Baltic Sea shipping giant Tallink has launched major reorganization, with layoffs, unpaid leave and other cost-cutting measures to hit up to 2,500 employees in countries where the company operates.
Tallink employed over 7,200 people at the end of 2019. This week, the Unemployment Insurance Fund will receive the first collective layoff notices from Tallink that concern some 1,000-1,500 Estonian employees, while CEO Paavo Nõgene said this does not necessarily mean all of these jobs will disappear.
“The question is of the developments over the next month after which specific layoff notices will be sent out. We will negotiate with the parties before that time comes. The final figures and activities will become clear after that,” Nõgene told Postimees.
“It is clear that if there is no work to give people because borders are closed or because there are no clients and without decisive state intervention in the form of long-term salary benefits for the sector, the tourism sector will have to go down the path of layoffs and start hiring again when demand returns in spring,” the head of Tallink added.
The shipper notified the fund of 400 layoffs, mostly concerning hotel staff, on Wednesday. “Based on the preliminary notice, this round concerns three companies,” said Lauri Kooli, communication adviser for the fund.
Layoff notices were handed to 225 employees of TLG Hotell OÜ that administers all Tallink hotels and still employed 420 people around New Year’s. Of the 171 employees of Tallink Duty Free, 75 received a notice of layoff, while Tallink Group aims to lay off 100 of its 461 employees.
The layoffs are scheduled to take place in December, with union talks the next step in the process after which a final notice will determine how many employees will be affected and how. The group has also launched a new collective layoff process in Latvia.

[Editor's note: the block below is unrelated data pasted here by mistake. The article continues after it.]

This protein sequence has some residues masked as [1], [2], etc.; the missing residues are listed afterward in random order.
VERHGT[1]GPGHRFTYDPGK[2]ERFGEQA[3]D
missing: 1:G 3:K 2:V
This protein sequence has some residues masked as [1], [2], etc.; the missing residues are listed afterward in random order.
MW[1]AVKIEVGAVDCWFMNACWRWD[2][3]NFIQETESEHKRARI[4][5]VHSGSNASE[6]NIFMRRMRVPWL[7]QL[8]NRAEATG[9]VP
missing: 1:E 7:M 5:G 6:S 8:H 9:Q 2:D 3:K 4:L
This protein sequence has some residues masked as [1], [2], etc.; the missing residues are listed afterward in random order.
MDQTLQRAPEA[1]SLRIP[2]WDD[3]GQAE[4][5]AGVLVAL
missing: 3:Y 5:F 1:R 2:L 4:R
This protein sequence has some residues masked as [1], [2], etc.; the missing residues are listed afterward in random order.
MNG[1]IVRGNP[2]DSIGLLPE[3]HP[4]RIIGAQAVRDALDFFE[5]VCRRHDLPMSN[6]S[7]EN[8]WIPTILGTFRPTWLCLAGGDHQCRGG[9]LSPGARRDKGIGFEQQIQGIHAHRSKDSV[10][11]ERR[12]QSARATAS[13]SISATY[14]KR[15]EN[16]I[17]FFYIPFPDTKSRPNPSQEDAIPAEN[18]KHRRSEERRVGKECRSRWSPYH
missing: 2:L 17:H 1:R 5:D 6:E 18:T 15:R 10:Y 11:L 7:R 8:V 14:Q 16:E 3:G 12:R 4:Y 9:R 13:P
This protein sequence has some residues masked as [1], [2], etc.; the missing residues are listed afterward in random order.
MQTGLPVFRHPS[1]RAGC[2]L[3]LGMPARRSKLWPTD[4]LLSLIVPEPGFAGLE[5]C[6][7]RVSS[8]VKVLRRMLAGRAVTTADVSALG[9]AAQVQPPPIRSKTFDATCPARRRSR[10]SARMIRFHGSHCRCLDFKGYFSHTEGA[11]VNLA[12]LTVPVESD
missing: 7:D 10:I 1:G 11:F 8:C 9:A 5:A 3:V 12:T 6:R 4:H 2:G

Unpaid leave in Finland
All 1,200 shore and maritime employees of Finnish subsidiary Tallink Silja Oy will be forced to go on unpaid leave in some capacity, including the crews of Tallink ferries Silja Serenade and Baltic Princess.
Efficiency processes launched at Tallink will affect up to 2,500 employees in all countries, while what will happen next will be determined in the course of talks, the company said.
Chairman of the Estonian Seamen’s Independent Union Jüri Lember said that reorganization at Tallink should be discussed at three-way talks with government and Unemployment Insurance Fund representatives. While the union is aware of layoff plans for sailors, Lember refused to disclose them as Tallink is a listed company.
It [the final number of layoffs] depends most on the coronavirus situation and passenger traffic between Finland and Estonia. If there is no ticket revenue, that figure will also depend on our ability to find solutions working with the government,” Lember said.
“The union made a proposal today (Wednesday – ed.) to discuss this matter /…/ on a higher level, three-way talks involving government and Unemployment Insurance Fund representatives. Such a format is needed when talking about the jobs of over one thousand people,” Lember said.
He said that, ideally, people should be given job security and the employer and state could find a way to retain jobs until this spring by which time is will be clearer what will happen.
Tourism travel still disrupted
Tallink CEO Paavo Nõgene said that ticket sales have taken a hit from increased number of COVID-19 cases, home markets’ different approach to travel restrictions and information noise in the Finnish media as concerns travel recommendations. He added that lack of decisions regarding new state support has led to a situation where the company will have to rapidly optimize processes to ensure its viability.
Because it is not possible for Tallink to offer already dialed back services in planned volume, the shipper simply doesn’t have enough work to give people.
“Plans made this spring counted on trips to Sweden returning in late summer. The situation today is that Sweden remains closed to tourism and tourist travel between Estonia and Finland is greatly disrupted,” Nõgene said.
He added that he hopes Estonia, Finland and Sweden are considering additional salary support instruments for tourism operators that would allow Tallink to lay off fewer people.
“If countries make support decisions quickly or should the market situation change, we stand ready to revise our plans and decisions and rehire people,” Nõgene said.
“Tourism companies and others that depend on them have lost the most in this crisis and their recovery will also take the longest. It is clear that in order to retain sustainability and competitive ability in the sector, considerable and decisive state support is required at least until early summer next year. Germany serves as a good example here after it decided to extend salary support measures at least until the end of 2021,” Nõgene added.